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Hard To Explain Aziz Rahman examines the government proposal for unexplained wealth orders (UWO’s) and argues that there is no real need for them.

24 June 2016

Those suspected of money laundering could be required to explain the origins of any unexpected wealth - or risk forfeiting it - under measures being considered by the UK government.

Those suspected of money laundering could be required to explain the origins of any unexpected wealth - or risk forfeiting it - under measures being considered by the UK government.

The idea of linking UWO’s with civil forfeiture powers for anything thought to be a “money laundering concern’’ is the main part of the proposals that the government has put out for consultation. The proposals also include a new offence of “'illicit enrichment’’ for use against public officials who have experienced a "significant and inexplicable" increase in their assets.

Significant

Home Secretary Theresa May has called the proposed reforms the most significant changes to the UK's regulatory regime in more than a decade. In talking about the proposals, she emphasised their value in helping combat the consequences of money laundering; notably political instability, financing of terrorism and the threat to legitimate commercial interests.

It may be hard to argue against the claims from the Home Secretary about the problem posed by money laundering. But her assertion that the proposals send a clear message that such activity will not be tolerated in UK financial institutions has to be questioned. Her belief that these developments could forge a new partnership with industry, improve suspicious activity reporting and boost information sharing for enforcement purposes should also raise a few eyebrows.

Approaches

UWO's are already used in some countries. There can be little doubt that they could lead to people losing assets that they have acquired illegally if they were introduced in the UK. They may also be a way of gaining intelligence on criminal activity from the financial sector.

But in the UK, there are other legal approaches already in place to make sure anyone suspected of money laundering or benefitting from the proceeds of crime are made to account for their activities and wealth. There is also no shortage of procedures for those working in finance to report any suspicions about the origins of assets they are being asked to handle.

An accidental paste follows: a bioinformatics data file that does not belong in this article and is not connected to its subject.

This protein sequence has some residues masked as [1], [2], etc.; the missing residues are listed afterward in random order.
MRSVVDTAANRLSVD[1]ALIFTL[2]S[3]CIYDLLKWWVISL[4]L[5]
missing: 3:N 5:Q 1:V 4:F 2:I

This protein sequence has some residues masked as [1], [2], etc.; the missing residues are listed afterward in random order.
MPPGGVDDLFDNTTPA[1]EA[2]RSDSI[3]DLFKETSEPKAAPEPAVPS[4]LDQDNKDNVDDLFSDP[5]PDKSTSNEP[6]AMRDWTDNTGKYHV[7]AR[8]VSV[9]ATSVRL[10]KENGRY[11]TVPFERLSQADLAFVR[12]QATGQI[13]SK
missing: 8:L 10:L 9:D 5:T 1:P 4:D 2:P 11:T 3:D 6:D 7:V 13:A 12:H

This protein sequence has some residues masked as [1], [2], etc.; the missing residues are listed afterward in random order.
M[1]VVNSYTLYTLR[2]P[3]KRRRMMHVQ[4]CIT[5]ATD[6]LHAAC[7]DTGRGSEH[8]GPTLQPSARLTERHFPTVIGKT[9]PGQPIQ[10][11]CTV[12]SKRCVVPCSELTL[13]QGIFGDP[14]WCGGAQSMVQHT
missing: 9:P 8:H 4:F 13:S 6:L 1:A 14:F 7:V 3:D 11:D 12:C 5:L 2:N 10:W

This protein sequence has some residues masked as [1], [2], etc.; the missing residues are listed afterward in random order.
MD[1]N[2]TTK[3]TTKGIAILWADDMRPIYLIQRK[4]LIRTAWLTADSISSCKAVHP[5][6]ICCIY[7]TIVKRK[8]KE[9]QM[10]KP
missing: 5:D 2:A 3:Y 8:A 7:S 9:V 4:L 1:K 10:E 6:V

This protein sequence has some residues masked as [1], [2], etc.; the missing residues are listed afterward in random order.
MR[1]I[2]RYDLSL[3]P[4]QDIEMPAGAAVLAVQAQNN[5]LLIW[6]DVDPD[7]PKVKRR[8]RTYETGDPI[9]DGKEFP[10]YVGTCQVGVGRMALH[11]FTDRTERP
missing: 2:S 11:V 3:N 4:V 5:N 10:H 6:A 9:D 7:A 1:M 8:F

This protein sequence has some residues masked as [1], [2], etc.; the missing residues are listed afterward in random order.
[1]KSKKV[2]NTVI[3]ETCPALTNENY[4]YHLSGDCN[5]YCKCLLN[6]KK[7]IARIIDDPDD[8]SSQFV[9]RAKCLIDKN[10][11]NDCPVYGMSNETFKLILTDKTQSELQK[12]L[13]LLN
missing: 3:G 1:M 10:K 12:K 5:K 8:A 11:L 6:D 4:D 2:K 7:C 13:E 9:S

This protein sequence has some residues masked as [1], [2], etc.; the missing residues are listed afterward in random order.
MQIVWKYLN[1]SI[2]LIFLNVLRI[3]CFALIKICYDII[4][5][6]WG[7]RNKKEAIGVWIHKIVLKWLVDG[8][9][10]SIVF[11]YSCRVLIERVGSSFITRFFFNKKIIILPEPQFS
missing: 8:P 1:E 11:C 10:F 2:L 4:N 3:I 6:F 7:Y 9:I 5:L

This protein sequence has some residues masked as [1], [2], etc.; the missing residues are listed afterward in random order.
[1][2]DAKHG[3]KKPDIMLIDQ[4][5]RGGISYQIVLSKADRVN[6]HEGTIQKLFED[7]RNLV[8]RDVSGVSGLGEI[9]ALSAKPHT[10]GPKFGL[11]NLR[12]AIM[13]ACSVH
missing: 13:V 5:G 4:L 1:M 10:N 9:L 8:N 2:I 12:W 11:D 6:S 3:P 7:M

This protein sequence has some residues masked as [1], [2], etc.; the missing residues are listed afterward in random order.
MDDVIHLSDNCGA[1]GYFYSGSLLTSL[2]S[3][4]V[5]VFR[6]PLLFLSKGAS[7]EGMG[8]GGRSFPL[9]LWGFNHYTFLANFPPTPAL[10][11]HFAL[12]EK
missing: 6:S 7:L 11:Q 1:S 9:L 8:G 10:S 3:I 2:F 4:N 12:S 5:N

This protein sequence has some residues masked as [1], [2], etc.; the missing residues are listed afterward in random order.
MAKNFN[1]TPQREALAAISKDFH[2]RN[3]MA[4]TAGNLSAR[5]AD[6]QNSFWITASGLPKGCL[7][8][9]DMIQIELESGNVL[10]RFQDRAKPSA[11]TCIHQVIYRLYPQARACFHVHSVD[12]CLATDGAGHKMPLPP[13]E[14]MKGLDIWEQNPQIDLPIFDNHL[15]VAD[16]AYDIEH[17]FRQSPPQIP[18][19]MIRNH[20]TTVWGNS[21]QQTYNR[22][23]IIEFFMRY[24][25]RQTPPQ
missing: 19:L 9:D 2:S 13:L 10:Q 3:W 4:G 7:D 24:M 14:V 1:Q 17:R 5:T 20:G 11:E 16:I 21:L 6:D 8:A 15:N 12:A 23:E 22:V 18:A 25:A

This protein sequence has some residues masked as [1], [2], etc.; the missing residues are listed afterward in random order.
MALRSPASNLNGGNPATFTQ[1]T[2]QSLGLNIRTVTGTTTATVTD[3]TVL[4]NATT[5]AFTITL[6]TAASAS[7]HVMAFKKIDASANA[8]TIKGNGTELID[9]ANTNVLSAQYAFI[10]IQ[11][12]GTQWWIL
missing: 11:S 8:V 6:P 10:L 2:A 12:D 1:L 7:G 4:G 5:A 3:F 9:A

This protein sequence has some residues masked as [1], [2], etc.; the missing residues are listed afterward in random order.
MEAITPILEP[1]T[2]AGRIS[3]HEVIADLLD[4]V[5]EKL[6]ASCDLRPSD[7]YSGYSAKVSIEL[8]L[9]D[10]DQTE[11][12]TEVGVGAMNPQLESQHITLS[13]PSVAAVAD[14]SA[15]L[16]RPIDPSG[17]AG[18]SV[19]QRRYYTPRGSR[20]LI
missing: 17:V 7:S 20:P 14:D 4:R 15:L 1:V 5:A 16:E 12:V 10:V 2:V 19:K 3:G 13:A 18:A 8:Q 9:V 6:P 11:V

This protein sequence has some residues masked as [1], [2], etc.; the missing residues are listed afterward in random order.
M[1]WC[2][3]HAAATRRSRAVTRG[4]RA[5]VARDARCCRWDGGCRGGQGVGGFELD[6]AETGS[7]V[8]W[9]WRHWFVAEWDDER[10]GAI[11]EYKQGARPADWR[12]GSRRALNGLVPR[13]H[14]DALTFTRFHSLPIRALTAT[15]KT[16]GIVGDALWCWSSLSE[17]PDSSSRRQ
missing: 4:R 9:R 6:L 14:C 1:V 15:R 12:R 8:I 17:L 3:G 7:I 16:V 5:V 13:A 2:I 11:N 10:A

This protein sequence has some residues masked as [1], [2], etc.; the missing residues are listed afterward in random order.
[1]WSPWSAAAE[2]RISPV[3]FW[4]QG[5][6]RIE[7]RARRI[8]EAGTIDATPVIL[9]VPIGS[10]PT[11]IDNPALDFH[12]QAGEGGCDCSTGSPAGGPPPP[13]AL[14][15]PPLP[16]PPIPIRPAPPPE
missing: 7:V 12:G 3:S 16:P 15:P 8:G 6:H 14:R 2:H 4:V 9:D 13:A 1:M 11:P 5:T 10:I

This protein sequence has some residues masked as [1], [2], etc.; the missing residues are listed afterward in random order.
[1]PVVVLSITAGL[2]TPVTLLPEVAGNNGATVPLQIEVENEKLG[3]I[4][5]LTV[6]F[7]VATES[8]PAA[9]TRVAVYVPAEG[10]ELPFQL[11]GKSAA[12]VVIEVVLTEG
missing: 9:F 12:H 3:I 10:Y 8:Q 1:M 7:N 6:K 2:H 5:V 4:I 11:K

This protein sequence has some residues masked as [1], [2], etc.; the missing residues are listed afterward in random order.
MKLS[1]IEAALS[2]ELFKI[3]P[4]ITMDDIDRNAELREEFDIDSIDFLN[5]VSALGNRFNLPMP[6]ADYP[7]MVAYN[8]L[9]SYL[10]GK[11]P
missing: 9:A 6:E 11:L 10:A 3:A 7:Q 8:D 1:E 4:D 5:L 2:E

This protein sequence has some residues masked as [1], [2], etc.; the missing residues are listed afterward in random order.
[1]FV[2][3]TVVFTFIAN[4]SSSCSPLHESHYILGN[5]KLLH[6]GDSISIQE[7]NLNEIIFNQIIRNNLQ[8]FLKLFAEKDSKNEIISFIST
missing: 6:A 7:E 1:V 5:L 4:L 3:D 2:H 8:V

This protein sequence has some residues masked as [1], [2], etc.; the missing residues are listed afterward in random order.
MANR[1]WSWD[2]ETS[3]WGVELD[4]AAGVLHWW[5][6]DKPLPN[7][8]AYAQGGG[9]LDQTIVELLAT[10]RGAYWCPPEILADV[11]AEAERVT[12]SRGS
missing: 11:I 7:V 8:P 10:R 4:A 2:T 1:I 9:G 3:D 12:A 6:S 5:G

For this reason, it seems unclear why any more legislation is required.

As we write, Rahman Ravelli is involved in a number of high-profile civil recovery cases. Such cases are testament to the fact that the government and its agencies already have adequate measures in place to pursue those it suspects of moving around wealth that has been acquired illegally.

Proceeds of Crime Act

Our starting point for civil recovery is the Proceeds of Crime Act 2002 (POCA). This Act created the Assets Recovery Agency (ARA), which was devised to take the profit out of crime; mainly by taking back the assets people were alleged to have gained through criminal conduct.

The issue with civil recovery is not one of prosecution and the establishing of guilt: there is no jury and the cases can be determined on the civil law standard of proof (on the balance of probabilities) which is lower than the criminal standard of beyond reasonable doubt. Civil recovery under POCA is about showing that the assets in question were the proceeds of crime and giving the authorities the means of taking them from their owners.

The ARA was replaced by the Serious and Organised Crime Agency (SOCA) in 2008 which, in turn, was disbanded and succeeded by the National Crime Agency (NCA) in 2013. The NCA, not to mention other agencies such as the Serious Fraud Office (SFO), HM Revenue and Customs and Crown Prosecution Service, all have the ability to bring civil recovery proceedings to try and obtain money and property they believe to be the proceeds of crime.

All they have to do, under Part 5 of POCA, is prove that the assets concerned are, or represent, property obtained through illegal conduct. With such a clear facility at its disposal, it remains unexplained why the government feels there is any need for UWO’s.

Harsh

Having such procedures in place does make the government’s call for UWO’s appear unnecessary. It may be harsh to brand the call a case of political smoke and mirrors created as a response to the recent Panama Papers scandal over tax evasion. But that does look like what it is.

We say this having huge experience of defending perfectly innocent people against the authorities’ allegations and attempts to seize their wealth. As mentioned earlier, guilt is not an issue in civil recovery and only the civil standard of proof is required for the authorities to be able to take a person’s assets off them.

In a case that we have taken to the European Court of Human Rights, we are representing two people who have been cleared in court of criminal allegations. Despite them being found not guilty of any crime, the UK authorities are relying on the same allegations to try and take their assets off them via the English High Court route of civil recovery.

The case is the first civil recovery case to go to the European Court. But it can also be seen as the strongest possible argument for saying that the UK government lacks no powers when it comes to civil recovery: making the call for UWO’s inexplicable.

When such activity is considered, it does beg the question why UWO’s would ever be needed.


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